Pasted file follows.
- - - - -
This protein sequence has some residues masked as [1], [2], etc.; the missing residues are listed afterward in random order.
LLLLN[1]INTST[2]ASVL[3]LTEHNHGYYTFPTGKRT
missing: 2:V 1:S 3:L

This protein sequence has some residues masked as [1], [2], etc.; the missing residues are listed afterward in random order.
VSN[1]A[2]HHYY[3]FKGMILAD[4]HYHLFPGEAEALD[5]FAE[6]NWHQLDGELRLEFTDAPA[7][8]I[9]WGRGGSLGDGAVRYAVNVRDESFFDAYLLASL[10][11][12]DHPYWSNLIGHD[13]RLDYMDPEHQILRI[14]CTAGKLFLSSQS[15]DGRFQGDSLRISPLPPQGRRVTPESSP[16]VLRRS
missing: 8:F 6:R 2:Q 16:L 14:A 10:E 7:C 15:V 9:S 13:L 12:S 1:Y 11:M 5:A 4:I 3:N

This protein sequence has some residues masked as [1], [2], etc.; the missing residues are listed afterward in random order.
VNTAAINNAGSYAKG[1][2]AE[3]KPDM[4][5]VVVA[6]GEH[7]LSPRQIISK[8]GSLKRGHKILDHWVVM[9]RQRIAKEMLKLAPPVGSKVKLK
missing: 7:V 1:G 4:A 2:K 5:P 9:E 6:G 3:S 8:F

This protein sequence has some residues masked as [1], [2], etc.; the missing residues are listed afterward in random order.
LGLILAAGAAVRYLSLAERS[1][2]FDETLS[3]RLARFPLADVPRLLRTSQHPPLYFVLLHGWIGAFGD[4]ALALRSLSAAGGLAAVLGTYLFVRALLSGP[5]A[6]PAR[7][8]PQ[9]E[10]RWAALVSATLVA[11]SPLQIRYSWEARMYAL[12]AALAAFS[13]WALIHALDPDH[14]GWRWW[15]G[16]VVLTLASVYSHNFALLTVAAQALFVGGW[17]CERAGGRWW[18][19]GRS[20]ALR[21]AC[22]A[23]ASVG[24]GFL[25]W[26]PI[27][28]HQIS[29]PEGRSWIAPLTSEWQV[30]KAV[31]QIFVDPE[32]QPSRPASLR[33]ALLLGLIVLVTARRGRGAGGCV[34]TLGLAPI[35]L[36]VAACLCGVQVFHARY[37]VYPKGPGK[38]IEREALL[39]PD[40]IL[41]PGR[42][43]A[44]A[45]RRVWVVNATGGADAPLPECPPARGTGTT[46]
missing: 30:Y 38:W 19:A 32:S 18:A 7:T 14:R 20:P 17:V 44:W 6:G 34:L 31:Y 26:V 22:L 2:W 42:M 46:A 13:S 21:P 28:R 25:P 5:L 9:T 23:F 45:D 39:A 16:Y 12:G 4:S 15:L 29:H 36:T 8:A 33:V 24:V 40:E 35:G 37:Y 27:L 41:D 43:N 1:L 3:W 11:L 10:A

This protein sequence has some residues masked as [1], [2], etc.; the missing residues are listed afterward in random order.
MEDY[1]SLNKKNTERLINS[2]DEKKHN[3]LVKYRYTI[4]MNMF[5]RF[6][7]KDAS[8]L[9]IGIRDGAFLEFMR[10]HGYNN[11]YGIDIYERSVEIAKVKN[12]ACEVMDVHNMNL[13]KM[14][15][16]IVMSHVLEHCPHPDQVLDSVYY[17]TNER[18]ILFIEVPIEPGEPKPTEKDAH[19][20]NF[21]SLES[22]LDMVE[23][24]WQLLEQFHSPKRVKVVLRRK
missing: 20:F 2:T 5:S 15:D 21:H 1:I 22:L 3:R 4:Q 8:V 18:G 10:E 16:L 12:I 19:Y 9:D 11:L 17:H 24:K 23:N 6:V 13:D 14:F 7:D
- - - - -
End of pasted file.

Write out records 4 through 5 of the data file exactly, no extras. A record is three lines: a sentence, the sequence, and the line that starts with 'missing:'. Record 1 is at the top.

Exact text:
This protein sequence has some residues masked as [1], [2], etc.; the missing residues are listed afterward in random order.
LGLILAAGAAVRYLSLAERS[1][2]FDETLS[3]RLARFPLADVPRLLRTSQHPPLYFVLLHGWIGAFGD[4]ALALRSLSAAGGLAAVLGTYLFVRALLSGP[5]A[6]PAR[7][8]PQ[9]E[10]RWAALVSATLVA[11]SPLQIRYSWEARMYAL[12]AALAAFS[13]WALIHALDPDH[14]GWRWW[15]G[16]VVLTLASVYSHNFALLTVAAQALFVGGW[17]CERAGGRWW[18][19]GRS[20]ALR[21]AC[22]A[23]ASVG[24]GFL[25]W[26]PI[27][28]HQIS[29]PEGRSWIAPLTSEWQV[30]KAV[31]QIFVDPE[32]QPSRPASLR[33]ALLLGLIVLVTARRGRGAGGCV[34]TLGLAPI[35]L[36]VAACLCGVQVFHARY[37]VYPKGPGK[38]IEREALL[39]PD[40]IL[41]PGR[42][43]A[44]A[45]RRVWVVNATGGADAPLPECPPARGTGTT[46]
missing: 30:Y 38:W 19:A 32:S 18:A 7:T 14:R 20:P 17:V 44:W 6:G 34:L 31:Y 26:V 22:L 2:W 42:M 46:A 13:S 21:P 28:R 25:P 5:L 9:T 23:F 45:D 39:A 16:Y 12:G 4:S 15:L 29:H 36:T 8:A 33:V 24:V 40:E 35:G 37:Y 27:L 41:D 43:N 1:L 3:W 11:L 10:A

This protein sequence has some residues masked as [1], [2], etc.; the missing residues are listed afterward in random order.
MEDY[1]SLNKKNTERLINS[2]DEKKHN[3]LVKYRYTI[4]MNMF[5]RF[6][7]KDAS[8]L[9]IGIRDGAFLEFMR[10]HGYNN[11]YGIDIYERSVEIAKVKN[12]ACEVMDVHNMNL[13]KM[14][15][16]IVMSHVLEHCPHPDQVLDSVYY[17]TNER[18]ILFIEVPIEPGEPKPTEKDAH[19][20]NF[21]SLES[22]LDMVE[23][24]WQLLEQFHSPKRVKVVLRRK
missing: 20:F 2:T 5:S 15:D 21:H 1:I 22:L 3:R 4:Q 8:V 18:G 10:E 16:L 12:I 19:Y 9:D 11:L 17:H 24:K 23:N 6:V 13:D 14:F 7:D